Glassblowing is a glassforming technique that involves inflating the molten glass into a bubble, or parison, with the aid of the blowpipe, or blow tube. A person who blows glass is called a glassblower, glassmith, or gaffer.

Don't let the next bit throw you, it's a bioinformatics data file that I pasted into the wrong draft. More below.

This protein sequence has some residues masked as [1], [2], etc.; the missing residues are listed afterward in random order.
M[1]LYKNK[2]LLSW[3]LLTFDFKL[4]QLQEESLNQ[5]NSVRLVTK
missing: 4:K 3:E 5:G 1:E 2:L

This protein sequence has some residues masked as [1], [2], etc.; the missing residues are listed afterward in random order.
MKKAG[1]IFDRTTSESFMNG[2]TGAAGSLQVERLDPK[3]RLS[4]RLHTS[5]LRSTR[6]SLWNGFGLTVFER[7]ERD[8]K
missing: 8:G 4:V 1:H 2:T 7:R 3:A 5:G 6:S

As a novel glass forming technique created in the middle of the last century B.C., glassblowing exploited a working property of glass which was previously unknown to the glassworkers – inflation. Inflation refers to the expansion of a molten blob of glass by introducing a small amount of air to it. This property is based on the liquid structure of glass where the atoms are held together by strong chemical bonds in a disordered and random network, therefore molten glass is viscous enough to be blown and gradually hardens as it loses heat. In order to increase the stiffness of the molten glass, which in turn facilitates the process of blowing, there is a subtle change in the composition of glass. With reference to their studies of the ancient glass assemblages from Sepphoris of Israel, Fischer and McCray postulated that the concentration of natron, which acts as flux in glass, is slightly lower in blown vessels than those manufactured by casting. Lower concentration of natron would have allowed the glass to be stiffer for blowing. A full range of glassblowing techniques was developed within decades of its invention.
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